Jokyulsadlon is a glacial lake in southeastern Iceland, also known as the “glacial lagoon.” The lake is located on top of the Breiamerkurkjokull glacier. The lake is home to many blue icebergs, pieces of ice that have broken away from the main glacier and are now slowly melting into the water.
Jokyulsadlon is the deepest lake in Iceland and is considered one of the country’s natural wonders. In the evenings, the setting sun is reflected in the calm waters and the icebergs are colored in the fiery hues of the sunset. The lake looks stunning during the aurora, when the colorful sky, constantly changing, looks at us from the water depths, striking the imagination with its indescribable beauty.
Northern Lights over Kirkufetl
Kirkjufetl is one of the highest mountain peaks located on the Snsfallsnes Peninsula in western Iceland. The area is sometimes referred to as “Iceland in miniature” because almost all of Iceland’s most popular tourist attractions and natural wonders can be found here.
Kirkjufetl looks stunning in any light, in any weather and season, its majestic view perhaps carries all the essence of the rugged nature of Iceland. It’s hard not to marvel at the beauty of this mountain when the polar lights, illuminating the velvet night sky behind its peak. Most-beauty highly recommends a visit to this place to every tourist.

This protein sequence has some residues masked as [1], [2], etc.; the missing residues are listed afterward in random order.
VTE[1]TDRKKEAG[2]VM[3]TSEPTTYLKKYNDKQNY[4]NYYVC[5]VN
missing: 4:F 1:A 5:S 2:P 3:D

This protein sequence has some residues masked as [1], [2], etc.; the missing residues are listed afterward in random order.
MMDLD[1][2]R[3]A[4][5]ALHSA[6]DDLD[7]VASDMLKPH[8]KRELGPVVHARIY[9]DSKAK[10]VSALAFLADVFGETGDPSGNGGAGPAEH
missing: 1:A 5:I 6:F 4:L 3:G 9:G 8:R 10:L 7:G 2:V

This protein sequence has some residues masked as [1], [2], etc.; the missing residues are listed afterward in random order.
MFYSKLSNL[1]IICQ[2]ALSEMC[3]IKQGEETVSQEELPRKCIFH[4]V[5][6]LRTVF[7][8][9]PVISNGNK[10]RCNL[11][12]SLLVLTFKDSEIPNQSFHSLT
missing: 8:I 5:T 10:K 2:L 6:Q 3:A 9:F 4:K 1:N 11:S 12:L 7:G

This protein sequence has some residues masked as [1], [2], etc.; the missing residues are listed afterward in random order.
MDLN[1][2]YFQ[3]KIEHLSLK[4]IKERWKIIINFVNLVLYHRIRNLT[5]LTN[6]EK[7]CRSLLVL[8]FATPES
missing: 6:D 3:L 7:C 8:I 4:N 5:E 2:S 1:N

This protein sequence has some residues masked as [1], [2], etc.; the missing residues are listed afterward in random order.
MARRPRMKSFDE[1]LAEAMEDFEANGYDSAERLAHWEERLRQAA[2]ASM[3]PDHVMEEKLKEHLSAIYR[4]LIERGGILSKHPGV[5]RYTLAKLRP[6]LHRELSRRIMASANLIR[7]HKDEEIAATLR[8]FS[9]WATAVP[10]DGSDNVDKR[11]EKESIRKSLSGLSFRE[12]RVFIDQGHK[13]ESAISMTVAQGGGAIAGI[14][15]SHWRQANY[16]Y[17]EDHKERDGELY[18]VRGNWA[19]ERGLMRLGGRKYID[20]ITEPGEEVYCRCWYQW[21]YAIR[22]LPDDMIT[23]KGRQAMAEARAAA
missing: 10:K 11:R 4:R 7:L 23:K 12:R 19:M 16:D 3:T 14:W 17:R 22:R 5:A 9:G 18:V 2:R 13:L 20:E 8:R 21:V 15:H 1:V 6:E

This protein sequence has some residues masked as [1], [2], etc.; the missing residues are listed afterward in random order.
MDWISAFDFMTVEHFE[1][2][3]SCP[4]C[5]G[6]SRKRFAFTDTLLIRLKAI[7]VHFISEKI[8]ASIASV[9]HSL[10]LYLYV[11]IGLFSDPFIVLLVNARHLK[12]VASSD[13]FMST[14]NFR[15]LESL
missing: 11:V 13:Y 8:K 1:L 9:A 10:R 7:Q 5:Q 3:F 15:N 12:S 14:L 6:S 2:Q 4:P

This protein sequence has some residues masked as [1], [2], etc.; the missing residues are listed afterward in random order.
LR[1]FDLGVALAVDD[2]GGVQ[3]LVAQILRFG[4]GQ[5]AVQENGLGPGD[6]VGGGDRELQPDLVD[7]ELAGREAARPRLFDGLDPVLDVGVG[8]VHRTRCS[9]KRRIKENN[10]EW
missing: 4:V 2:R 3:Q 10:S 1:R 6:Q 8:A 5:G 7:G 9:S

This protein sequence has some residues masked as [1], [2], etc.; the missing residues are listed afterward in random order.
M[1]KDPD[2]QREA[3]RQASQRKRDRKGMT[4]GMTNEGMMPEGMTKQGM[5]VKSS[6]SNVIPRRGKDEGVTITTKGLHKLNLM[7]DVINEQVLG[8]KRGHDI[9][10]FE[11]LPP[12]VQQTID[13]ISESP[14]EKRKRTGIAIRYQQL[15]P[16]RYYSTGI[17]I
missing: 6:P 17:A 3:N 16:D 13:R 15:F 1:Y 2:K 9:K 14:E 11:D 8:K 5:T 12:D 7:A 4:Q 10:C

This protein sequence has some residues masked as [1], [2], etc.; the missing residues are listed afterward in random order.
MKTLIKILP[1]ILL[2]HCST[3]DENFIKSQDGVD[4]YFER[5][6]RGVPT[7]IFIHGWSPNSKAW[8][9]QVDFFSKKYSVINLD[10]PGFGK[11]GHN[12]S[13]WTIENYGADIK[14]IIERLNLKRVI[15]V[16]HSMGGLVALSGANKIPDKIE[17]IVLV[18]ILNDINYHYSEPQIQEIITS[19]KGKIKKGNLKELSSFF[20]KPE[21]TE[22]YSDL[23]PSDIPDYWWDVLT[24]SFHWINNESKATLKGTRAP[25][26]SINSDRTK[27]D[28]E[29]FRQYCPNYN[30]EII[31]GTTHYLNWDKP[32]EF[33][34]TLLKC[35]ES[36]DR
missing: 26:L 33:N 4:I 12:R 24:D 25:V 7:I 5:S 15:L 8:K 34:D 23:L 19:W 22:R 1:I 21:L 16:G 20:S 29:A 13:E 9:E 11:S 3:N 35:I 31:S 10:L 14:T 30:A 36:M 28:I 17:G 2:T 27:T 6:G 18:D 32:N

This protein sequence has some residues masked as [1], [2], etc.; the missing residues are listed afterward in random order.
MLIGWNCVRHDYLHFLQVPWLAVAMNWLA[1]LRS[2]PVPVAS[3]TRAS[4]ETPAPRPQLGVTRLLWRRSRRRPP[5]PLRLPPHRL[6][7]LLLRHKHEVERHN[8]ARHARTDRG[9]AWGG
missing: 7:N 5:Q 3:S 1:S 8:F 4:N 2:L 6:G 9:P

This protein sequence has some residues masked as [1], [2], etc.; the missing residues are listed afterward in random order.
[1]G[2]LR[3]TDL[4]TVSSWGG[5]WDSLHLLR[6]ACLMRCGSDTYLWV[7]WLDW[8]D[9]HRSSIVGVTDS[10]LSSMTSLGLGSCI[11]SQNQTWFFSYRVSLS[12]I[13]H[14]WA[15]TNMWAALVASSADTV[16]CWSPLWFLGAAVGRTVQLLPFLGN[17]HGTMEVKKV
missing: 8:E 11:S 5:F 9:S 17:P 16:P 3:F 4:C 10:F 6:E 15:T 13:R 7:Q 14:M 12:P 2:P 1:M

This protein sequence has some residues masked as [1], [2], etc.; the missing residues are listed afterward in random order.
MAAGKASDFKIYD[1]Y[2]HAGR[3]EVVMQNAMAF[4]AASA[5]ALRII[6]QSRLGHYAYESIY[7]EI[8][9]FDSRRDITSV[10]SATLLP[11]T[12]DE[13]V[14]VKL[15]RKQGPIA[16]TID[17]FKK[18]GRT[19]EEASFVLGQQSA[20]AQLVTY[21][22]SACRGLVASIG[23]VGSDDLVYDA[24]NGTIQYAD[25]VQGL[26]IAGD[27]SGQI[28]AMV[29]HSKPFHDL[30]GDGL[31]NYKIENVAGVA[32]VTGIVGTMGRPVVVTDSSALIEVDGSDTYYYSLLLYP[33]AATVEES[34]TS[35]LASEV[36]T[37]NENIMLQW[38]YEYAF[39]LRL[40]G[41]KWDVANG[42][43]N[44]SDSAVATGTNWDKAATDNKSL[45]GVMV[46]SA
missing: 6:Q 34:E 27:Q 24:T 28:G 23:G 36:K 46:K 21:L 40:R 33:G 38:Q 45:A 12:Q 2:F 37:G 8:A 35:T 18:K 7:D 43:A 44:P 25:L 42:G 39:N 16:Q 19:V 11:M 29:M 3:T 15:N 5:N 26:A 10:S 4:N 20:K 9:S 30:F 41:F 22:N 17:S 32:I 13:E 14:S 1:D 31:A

Gullfoss is one of Iceland’s most famous waterfalls. The wide Hvytau River, striving south, abruptly turns about a kilometer above the waterfall, and descends a curved, 3-step “staircase,” breaking off into a 32-meter deep crevasse. Gullfoss is part of Iceland’s Golden Circle hiking trail, very popular with tourists, and also includes a visit to the geysers of Höykadalur.
Gullfoss rushes down despite the low temperatures and the snowy landscape around it. Fog rises from tons of cold water falling to the ground. On long winter nights, in the light of the moon, the powerful Gullfoss rushes through snow and ice like cold blue blood boiling in the icy heart of Iceland.
Vatnaekul is a complex of 30 glaciers of Iceland and a lot of small volcanoes, hidden under the ice shell. The last eruption here was very recently – in 2011. Vatnaekul ice contains many sedimentary impurities, which give it different colors, from ghostly blue to deep blue.
The ice caves beneath the Vatnaekul glacier amaze tourists with a fabulous blue glow. Light falling on the surface of the glacier, passes through a dense array of crystals of pure ice, and getting into the caves, makes their walls glow bright blue color. Depending on the weather and time of day, the color of the caves can vary from pale turquoise to a deep purple hue.